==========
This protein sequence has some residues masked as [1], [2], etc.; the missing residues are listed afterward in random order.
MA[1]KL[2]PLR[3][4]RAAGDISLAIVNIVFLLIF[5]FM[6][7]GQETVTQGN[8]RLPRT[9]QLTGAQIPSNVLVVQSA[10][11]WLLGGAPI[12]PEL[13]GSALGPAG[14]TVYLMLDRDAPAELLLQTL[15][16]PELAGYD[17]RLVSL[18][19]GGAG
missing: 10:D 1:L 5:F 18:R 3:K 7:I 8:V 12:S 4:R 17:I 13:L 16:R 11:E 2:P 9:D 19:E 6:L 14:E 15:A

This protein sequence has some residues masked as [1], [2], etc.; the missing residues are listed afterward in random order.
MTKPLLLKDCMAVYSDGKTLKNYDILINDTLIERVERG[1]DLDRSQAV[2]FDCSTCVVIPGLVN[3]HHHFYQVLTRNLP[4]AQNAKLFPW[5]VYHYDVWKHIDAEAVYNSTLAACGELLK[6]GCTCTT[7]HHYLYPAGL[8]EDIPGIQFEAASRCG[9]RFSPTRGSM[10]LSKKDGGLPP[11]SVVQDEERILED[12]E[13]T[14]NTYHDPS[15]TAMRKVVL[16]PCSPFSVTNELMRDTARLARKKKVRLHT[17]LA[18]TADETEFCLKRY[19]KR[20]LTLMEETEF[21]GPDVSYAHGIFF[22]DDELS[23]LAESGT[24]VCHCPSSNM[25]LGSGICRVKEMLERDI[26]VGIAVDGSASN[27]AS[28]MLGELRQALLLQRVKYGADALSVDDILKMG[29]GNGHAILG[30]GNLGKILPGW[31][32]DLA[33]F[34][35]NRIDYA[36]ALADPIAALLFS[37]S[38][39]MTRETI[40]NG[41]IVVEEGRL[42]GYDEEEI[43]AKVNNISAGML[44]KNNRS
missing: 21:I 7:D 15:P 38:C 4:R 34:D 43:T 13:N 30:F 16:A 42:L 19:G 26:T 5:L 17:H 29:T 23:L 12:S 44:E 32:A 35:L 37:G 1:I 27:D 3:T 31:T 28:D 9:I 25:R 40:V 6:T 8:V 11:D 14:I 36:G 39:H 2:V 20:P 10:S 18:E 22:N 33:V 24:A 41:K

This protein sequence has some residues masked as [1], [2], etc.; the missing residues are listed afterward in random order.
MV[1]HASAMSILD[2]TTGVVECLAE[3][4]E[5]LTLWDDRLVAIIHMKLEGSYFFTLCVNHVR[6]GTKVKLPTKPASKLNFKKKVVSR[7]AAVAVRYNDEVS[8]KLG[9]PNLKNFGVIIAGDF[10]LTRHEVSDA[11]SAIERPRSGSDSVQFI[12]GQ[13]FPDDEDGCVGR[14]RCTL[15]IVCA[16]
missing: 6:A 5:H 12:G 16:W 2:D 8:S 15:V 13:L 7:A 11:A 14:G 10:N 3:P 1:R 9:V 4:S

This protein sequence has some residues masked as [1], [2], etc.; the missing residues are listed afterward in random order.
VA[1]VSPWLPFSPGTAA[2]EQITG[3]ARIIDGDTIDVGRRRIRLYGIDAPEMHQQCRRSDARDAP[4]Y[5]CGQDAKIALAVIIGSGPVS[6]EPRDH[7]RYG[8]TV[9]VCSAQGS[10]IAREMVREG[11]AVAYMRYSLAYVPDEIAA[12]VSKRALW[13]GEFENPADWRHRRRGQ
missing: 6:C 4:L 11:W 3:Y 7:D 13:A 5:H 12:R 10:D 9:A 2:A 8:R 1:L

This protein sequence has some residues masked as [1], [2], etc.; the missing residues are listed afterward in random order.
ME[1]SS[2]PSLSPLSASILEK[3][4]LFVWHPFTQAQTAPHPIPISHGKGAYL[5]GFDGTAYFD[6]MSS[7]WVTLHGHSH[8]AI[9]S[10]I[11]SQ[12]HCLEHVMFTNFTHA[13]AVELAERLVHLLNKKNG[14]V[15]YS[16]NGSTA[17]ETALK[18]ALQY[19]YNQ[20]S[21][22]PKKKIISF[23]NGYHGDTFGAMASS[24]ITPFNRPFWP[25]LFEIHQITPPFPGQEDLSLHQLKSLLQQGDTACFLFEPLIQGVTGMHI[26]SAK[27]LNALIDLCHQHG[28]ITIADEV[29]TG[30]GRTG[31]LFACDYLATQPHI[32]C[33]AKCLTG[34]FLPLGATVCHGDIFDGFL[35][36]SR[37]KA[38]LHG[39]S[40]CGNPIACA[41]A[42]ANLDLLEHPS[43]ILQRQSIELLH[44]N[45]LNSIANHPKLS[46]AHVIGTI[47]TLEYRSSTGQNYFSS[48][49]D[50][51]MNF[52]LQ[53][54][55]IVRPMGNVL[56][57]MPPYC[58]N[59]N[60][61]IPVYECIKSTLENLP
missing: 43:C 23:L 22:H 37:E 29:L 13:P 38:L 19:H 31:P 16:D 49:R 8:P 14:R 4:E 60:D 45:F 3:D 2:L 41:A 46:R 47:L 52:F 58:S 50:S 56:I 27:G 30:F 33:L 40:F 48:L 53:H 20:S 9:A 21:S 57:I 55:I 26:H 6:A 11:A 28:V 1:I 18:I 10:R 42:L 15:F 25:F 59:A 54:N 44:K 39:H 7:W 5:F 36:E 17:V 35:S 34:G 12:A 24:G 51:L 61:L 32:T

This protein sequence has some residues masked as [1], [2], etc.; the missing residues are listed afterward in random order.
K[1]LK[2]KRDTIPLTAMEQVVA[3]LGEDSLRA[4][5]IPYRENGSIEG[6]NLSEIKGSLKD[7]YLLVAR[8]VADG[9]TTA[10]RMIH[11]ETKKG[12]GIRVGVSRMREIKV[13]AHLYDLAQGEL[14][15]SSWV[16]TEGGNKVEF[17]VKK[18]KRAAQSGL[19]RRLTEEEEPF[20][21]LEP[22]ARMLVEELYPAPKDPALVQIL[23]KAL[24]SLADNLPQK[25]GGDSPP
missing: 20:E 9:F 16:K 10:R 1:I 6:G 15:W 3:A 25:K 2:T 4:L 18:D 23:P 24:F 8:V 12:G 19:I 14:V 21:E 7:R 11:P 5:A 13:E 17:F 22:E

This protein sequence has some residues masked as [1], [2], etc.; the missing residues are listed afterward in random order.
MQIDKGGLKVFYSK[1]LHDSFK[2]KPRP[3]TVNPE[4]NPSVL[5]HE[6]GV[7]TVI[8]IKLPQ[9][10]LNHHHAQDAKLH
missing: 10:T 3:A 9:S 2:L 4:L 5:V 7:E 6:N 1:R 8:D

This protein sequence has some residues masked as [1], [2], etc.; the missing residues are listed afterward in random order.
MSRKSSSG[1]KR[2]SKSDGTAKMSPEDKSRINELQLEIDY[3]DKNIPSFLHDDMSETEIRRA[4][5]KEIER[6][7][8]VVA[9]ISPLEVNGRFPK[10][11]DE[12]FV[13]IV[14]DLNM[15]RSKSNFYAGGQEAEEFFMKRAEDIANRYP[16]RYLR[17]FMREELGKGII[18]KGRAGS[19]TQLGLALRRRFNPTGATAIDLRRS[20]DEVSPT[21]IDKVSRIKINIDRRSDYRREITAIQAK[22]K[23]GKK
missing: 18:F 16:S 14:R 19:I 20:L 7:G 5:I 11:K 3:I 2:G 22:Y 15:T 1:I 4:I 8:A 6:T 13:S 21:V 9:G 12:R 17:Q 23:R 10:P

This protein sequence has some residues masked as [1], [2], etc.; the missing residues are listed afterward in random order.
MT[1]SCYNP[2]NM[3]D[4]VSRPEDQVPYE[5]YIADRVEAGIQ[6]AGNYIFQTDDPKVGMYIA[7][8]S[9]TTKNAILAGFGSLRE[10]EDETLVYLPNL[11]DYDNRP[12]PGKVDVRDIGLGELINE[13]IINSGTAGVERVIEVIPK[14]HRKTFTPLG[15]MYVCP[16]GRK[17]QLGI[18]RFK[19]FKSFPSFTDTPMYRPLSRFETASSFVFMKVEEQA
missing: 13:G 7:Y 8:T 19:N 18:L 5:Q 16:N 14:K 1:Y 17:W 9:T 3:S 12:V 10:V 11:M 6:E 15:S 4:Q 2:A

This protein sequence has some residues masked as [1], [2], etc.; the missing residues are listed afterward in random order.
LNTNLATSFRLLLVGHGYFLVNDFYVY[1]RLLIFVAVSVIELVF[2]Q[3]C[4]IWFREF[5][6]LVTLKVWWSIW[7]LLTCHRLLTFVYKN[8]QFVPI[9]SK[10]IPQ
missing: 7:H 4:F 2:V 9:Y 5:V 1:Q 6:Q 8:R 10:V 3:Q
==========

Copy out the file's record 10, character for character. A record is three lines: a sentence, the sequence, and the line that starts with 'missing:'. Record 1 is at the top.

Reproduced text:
This protein sequence has some residues masked as [1], [2], etc.; the missing residues are listed afterward in random order.
LNTNLATSFRLLLVGHGYFLVNDFYVY[1]RLLIFVAVSVIELVF[2]Q[3]C[4]IWFREF[5][6]LVTLKVWWSIW[7]LLTCHRLLTFVYKN[8]QFVPI[9]SK[10]IPQ
missing: 7:H 4:F 2:V 9:Y 5:V 1:Q 6:Q 8:R 10:V 3:Q